When I first started breastfeeding, I had one spot that I always went to nurse. It was the most comfortable spot for me, I could add some pillows around me, and it was nice and private (in baby’s nursery) so I could have some time to figure it out.
I had lots of family around at that time and although they probably wouldn’t have cared, I didn’t really want to pop a boob out when I didn’t know what I was doing yet.
Those first weeks were hard, especially as a new mom who has never breastfed before.
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I almost gave up so many times, but fortunately I had lots of support from my family, and from my husband, who knew how important breastfeeding was to me. Every time I wanted to give up I just told myself, give it one more week. Make it to this day, then re-assess.
I’m so glad I never stopped because it really was and is important to me. At the time that I’m writing this, we’re going on 5 months strong.
Now little man and I are a pro breastfeeding team. I can nurse him while running after the dog and grabbing myself a snack.
I don’t really like to, but sometimes you’re just that starving, and the dog needs to be run after.
Anyway, in those first few weeks, it was so helpful to have a nursing station by my assigned nursing spot.
Here are the things I had in my breastfeeding station, and that will definitely make your life breastfeeding a thousand times easier!
It’s no secret that breastfeeding makes you hungry. My grocery bill definitely went up after I started breastfeeding.
Actually, it went up during my pregnancy because pregnancy made me hungry too.
So, as we can see, snacks are necessary. While you’re cooped up cluster feeding like crazy on the couch, in your bed, or in the nursery, wherever you decide to nurse the first few weeks, you’re going to want to limit the need to get up.
Snacks in a basket near your assigned breastfeeding station will help you out there.
Also needed in your basket or near your breastfeeding station is going to be water.
Water keeps up your supply.
You can eat as much as you want, but if you are not getting enough fluids, your supply is hurt.
You’re always super thirsty anyway (just like you’re always super hungry… and yet you almost never have time to eat…ironic isn’t it?), so keep a few water bottles by your station.
Buying a nice, cute one with an infuser to keep filled up might be a good idea and a helpful reminder to drink up.
You deserve nice things anyway, you just gave birth and have given up sleep, money, and personal space for the next years of your life.
These babies are lifesavers, especially while your milk is coming in and everything is adjusting and stabilizing.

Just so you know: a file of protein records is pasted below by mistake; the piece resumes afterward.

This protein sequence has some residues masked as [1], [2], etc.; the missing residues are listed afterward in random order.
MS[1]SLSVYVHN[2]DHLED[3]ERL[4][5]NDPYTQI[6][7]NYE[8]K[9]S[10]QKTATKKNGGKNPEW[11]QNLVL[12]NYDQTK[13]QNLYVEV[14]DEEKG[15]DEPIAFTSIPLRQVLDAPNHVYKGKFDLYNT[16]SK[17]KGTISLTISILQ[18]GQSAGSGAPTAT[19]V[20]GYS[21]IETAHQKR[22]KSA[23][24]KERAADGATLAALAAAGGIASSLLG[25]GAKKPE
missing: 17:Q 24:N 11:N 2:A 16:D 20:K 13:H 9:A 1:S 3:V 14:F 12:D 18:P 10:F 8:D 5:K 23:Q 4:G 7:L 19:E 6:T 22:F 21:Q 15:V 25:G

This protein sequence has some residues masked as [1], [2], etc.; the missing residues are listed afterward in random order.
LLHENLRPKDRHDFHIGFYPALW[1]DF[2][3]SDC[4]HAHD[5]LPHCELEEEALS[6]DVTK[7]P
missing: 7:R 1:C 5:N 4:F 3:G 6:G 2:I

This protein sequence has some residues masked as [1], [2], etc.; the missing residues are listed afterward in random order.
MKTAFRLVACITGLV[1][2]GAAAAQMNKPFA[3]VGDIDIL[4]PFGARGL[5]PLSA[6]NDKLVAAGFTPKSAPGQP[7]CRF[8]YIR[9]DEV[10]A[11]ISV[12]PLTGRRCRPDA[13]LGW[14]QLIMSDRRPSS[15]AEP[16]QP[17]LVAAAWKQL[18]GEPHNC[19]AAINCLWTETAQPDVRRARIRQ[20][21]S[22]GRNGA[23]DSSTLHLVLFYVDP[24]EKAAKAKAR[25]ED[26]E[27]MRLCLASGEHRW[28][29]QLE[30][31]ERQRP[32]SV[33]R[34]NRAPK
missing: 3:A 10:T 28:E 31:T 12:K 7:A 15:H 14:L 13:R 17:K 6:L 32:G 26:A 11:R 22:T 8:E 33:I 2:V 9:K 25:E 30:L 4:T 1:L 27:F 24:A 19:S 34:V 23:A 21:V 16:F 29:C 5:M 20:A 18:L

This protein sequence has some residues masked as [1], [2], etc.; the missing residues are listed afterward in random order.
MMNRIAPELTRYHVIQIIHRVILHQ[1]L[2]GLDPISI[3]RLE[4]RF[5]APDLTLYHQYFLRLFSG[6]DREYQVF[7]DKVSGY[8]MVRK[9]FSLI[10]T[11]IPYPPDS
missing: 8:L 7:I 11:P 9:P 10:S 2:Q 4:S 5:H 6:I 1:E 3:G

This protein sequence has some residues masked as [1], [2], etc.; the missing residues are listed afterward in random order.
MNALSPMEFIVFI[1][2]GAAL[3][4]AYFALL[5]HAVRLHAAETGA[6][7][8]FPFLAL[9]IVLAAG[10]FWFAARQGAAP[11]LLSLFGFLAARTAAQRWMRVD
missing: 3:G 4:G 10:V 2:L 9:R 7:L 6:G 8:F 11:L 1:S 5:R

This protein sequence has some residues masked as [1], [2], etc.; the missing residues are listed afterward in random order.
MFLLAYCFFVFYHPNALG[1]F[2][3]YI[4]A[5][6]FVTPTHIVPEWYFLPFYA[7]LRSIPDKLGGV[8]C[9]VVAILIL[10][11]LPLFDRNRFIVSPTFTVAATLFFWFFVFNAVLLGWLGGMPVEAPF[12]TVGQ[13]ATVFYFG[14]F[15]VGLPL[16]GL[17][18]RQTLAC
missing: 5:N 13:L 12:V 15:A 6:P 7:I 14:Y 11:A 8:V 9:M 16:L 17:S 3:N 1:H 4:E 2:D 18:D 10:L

Most of the ones you will see around are disposable but if you want to help out the environment a little, maybe save some money, there are tons of reusable ones out there (I’ll be honest, I used the disposable ones).
Sometimes I still use them. My son likes to rip himself off me to check out every single sound he hears behind him and most of the time it just so happens to be when my milk is coming down.
Milk is sprayed everywhere – on his face, on me – so keeping those handy for grabbing and throwing on to stop the spraying is sometimes necessary.
Especially when your baby is still teeny tiny (and won’t kick a blanket off), it’s nice to wrap yourselves together for nursing cuddles. Skin-to-skin contact is so important, not only for breastfeeding success, but also for bonding.
If baby is cold or you are cold, you don’t want to have to stop the feeding to go grab a blanket. You want to stay as comfortable as possible.
Swaddle blankets are also great for swaddling baby up after for a nice post-feeding nap (hopefully for you and baby).
During my first week breastfeeding I went to see a lactation consultant. I just wanted some help with latching, and as helpful as the nurses were after my son was born, they weren’t as knowledgeable with the breastfeeding side of things as a lactation consultant is.
This was the best thing I did for our breastfeeding experience.
The biggest thing she taught me was the more comfortable and relaxed you are, the easier things are for both you and baby.
She propped up baby with some pillows, gave me a stool to put my legs up, and got me so comfortable and relaxed baby latched on wonderfully, with her help.
From that day on, I took the time to make sure we were super comfortable before starting. Strategically placed pillows helped so much. With some more time and practice, I didn’t really have to use them anymore.
But in those first weeks and months, my back and shoulders were saved, and we learned quicker.